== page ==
Thoughts and advice on the care and feeding of fine automobiles from Machine Aficionado and bestselling author John Elder Robison, owner of JE Robison Service in Springfield, Massachusetts

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VW, and the automotive scandal of the decade

A Volkswagen product from a happier time . . .1967  (c) J E Robison

This week we have seen the revelation that VW engineers programmed their new diesel cars to sense when they were being tested for emissions, and when that happens to put the car into a special “low emission test mode.”

In normal mode the cars run better, but according to news reports the emissions can be 10 to 40 times higher.  Of course engine tuners have always known that truth – the tuning where a car runs best is very different from the tuning where it pollutes least.  Indeed, least pollution may equal minimal drivability in some cases.

VW owners have reacted with outrage.  They are particularly upset at the carmaker’s deliberate and premeditated action.  The brazenness of this goes beyond any automotive scandal in my memory.

At first the problem was thought to affect “just” 500,000 VW diesels in the USA.  Now VW has said up to 11 million cars worldwide may be affected.  Apparently they gamed the emission test system elsewhere in the world too.

The thing that sets this apart is VW’s seeming admission that they designed car software to deceive.  Ethically, that is a big step beyond overlooking a marginal design, or ignoring a flaw that would be costly to correct.  It’s like answering your cell phone from a brothel and telling your wife you’re in church.

The closest parallel to this situation that I can recall in the auto industry is the odometer tampering scandals of the 1980s.  In those years odometers were mechanical. They could be taken apart and altered with nothing more than a few hand tools.

At the same time, there was no system of checking odometer readings at state inspections, or even when ownership changed.  You could buy a car with 60,000 miles in one state, and sell it in the next state with 24,000 miles, with virtually zero chance of getting caught.  People in the trade called that job “clocking.”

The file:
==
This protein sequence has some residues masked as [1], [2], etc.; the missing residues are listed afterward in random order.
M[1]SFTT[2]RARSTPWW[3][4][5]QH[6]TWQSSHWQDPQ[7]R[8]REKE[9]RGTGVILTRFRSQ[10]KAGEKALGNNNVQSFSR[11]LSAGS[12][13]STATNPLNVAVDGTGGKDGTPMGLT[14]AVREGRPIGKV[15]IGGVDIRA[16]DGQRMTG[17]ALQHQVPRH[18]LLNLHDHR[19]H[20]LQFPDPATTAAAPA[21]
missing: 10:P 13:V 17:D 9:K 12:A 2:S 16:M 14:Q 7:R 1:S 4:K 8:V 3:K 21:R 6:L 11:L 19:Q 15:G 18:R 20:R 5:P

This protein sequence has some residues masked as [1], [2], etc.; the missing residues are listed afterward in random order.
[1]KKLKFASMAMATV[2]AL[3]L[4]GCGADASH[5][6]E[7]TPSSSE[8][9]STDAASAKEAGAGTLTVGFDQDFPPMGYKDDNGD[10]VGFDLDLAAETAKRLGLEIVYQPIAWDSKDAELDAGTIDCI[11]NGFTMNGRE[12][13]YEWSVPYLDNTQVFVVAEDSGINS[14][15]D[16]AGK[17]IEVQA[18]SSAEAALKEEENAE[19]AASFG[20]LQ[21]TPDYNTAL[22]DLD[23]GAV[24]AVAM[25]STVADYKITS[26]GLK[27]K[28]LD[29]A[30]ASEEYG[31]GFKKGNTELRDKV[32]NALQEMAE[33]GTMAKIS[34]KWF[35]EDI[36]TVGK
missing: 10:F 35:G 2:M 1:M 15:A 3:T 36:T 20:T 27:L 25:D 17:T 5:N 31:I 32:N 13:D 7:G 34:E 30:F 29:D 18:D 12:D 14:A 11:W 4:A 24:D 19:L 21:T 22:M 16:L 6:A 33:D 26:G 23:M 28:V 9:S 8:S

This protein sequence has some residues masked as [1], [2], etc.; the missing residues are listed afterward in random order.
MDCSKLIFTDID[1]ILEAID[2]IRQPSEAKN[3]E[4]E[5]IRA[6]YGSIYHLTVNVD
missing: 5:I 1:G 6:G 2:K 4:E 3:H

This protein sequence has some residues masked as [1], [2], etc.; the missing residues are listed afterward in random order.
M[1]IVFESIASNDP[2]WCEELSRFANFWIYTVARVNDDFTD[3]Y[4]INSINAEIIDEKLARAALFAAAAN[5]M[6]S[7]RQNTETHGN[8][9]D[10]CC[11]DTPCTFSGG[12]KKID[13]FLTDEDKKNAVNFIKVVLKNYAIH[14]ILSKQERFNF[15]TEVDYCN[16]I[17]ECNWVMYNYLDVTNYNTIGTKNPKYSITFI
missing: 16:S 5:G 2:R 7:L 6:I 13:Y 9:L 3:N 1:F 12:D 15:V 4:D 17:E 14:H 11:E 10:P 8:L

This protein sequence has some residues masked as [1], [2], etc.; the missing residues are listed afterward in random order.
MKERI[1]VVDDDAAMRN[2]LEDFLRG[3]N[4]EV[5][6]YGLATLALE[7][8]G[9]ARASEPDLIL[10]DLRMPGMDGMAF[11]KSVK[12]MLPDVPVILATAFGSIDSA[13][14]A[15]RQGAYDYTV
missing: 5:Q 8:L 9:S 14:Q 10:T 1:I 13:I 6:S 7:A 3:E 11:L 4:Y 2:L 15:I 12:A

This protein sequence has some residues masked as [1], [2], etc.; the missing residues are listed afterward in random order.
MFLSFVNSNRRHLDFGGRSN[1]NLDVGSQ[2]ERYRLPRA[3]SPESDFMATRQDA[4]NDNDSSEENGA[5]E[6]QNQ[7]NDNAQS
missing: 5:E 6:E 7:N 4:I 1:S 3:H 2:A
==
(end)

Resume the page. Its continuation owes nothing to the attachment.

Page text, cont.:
Sleazy dealers were making fortunes; purchasing high mile lease cars at auction, shaving tens of thousands of miles from their odometers, and selling them at auctions in other states.  A truckload of cars altered in that way might earn the dealer ten thousand dollars or more, and there was almost no limit to how many cars could be clocked.

The situation became so bad that the FBI got involved in a big way.  They busted one dealer after another in sting operations and by following cars from auction to auction as the miles fell away.  In most cases, the perpetrators went to jail.  It was Federal time.

I still remember an interview with an FBI agent, who was asked why clockers got multi-year prison sentences when there was no violence.  In many cases clockers were going to prison for as long as a street criminal might go away for armed robbery.

“It’s the cold premeditated nature of it,” he said.  “A robber or murderer can say his was a crime of passion or desperation.  Setting an odometer back is a planned deliberate act.  You can’t say you didn’t know it was wrong, or you didn’t know what you were doing.”

In those days the clockers themselves and the dealer principals went to prison.  The clockers for doing the deed, and the owners for ordering it done and profiting from it.

Will VW executives face a similar reckoning?  The premeditation is the same.  They knew is would not pass with the tuning used on the road, so they made a special tune for the test stand.  The financial loss to consumers is the same too.  With clocked cars, owners paid more than the car was worth thinking it had fewer miles on it, and more life left in it.  With a diesel VW consumers paid more for the “green” engine and now they have a car that is significantly devalued now that the “green” deception is exposed.

Millions of people bought VW diesels based on their performance that was gotten by cheating the emission laws.  If the cars are modified to comply with law, and the performance suffers, VW could find itself buying back a boatload of vehicles.  They’ll be salable at some price, but the cost to VW could be huge – billions of dollars in the US alone.  If the cars are modified and people keep them, there is still the issue of broken trust.  If they cheated on the emissions, did they cheat on crash safety?  The loss of future sales may cost billions more.

But before they can do that, they have to get the cars brought in for recall.  If the car loses performance and economy, what owner would voluntarily agree to do that?  State action may be required, and they will harm VW’s image even more.  Today less than half the owners whose cars are subject to recall actually get the recalls done.

VW says have set aside money to pay for a fix, and to compensate owners.  But is money enough? 

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